Jonathan Davidson is a father, husband, fellow MS Warrior and advocate and oh yes — a Marathon Man! Less than a year after being married, his first MS attack manifested itself in 2001 over a period of a couple months affecting his feet, legs, torso, hands, and arms. In the prime of his life he was diagnosed with the Relapsing Remitting form of the disease and immediately started treatment that kept him stable.
In 2005, after the birth of his first child, he feared the unknown journey of his condition and had a new motivation to stay strong. Isn’t it funny how these little people come into our lives and push us further than we thought possible?
Jonathan made the decision to be proactive about his health and to become stronger than his MS. As he shared with me, “I felt like the better shape I was in physically, apart from the MS, the better I could deal with whatever this disease would throw at me. So I started training for and completed my first 5k four months after her birth, followed by my second 5k a couple of months later. I then signed up and completed a 10K and then a half marathon about a year after her birth. Six months later I completed the Marine Corp marathon, 1.5 years after starting this running journey.”
After that initial success, Jonathan set a goal to run a marathon (26.2 miles) in all 50 states by the time he turned 50. With the support and encouragement of his loving family and many others cheering along, he will achieve that goal 2.5 years early!
While his journey has been nothing less than remarkable, he has had to overcome a few challenges along the way. Experiencing a frustrating MS side effect called “foot drop” halfway through training runs and crashing to the pavement in a couple marathons might have deterred many from continuing onward. Not Jonathan. Instead, he learned to compensate for the dragging foot by focusing on lifting it a little higher with each step. His plan is to prevent tripping and finish each race injury-free. He also chooses to focus not on the number of times that he struggled but instead on all the marathons–up to 19 over a two year period — that he did NOT stumble. He and his neurologist agree that the physical activity has allowed him to better defend himself against possible deterioration of his condition.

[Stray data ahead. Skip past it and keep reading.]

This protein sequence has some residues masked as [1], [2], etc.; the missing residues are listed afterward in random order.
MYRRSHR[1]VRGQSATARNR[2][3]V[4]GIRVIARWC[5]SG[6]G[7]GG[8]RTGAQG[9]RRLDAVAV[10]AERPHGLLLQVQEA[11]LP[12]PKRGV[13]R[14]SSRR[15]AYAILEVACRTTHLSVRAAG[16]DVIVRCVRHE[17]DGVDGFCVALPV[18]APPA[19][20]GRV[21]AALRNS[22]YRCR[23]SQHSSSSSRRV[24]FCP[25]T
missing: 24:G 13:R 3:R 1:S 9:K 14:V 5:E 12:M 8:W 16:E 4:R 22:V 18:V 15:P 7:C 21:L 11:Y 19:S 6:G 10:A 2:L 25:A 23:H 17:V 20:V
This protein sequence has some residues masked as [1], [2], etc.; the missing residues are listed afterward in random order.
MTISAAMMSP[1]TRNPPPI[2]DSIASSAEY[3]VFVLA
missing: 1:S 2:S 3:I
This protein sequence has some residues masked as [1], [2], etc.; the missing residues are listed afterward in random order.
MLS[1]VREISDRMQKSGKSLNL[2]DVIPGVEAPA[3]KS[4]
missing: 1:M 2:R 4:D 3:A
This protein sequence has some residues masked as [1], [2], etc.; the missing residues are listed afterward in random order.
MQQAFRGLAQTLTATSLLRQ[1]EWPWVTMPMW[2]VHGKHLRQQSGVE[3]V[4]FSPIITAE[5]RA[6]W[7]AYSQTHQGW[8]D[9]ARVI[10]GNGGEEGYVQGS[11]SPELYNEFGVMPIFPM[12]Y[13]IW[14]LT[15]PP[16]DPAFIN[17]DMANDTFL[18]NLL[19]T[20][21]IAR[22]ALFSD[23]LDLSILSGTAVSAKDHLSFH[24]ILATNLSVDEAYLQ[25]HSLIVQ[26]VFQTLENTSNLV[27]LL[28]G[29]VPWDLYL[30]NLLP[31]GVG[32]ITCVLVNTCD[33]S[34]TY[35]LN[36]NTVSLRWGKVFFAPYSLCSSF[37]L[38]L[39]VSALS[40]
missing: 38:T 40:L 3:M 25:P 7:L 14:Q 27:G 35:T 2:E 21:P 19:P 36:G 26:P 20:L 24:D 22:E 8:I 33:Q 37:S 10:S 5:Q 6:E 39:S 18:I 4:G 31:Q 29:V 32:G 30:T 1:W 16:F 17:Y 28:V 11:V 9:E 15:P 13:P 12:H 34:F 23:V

While I’m the furthest thing from a marathon runner, I do believe in the power of physical activity, no matter what life is throwing my way. I work out 5 days per week in my little home gym and even though it’s often a struggle and I rather despise exercise, I absolutely LOVE the way I feel afterward! The benefits are both physical AND mental for sure!
In an excerpt from my book…”I learned the importance of physical activity from my dad, who until the age of 84, ran two miles every other day for as long as I can remember. … Like my dad, I know that when you keep your body moving, you’re in a stronger and more defensive mode.” So whether you’re running marathons like my amazing friend, Jonathan, pedaling on a stationary bike, lifting weights, doing yoga or strolling your neighborhood, just keep moving in whatever way you can.
Jonathan shares this piece of advice with anyone coping with a challenge: “Realize that every hard day you have ever had, you have been successful at getting through/passed it. I also like to say that one should focus on their blessings in life as well as focus on what you can still do, don’t focus on what has been lost or taken away. That is easy to say, not always easy to do. Reach out for support, don’t be afraid to ask for help, develop a support system and then rely on it.”
Jonathan proves that we all must STUMBLE in order to ultimately RISE!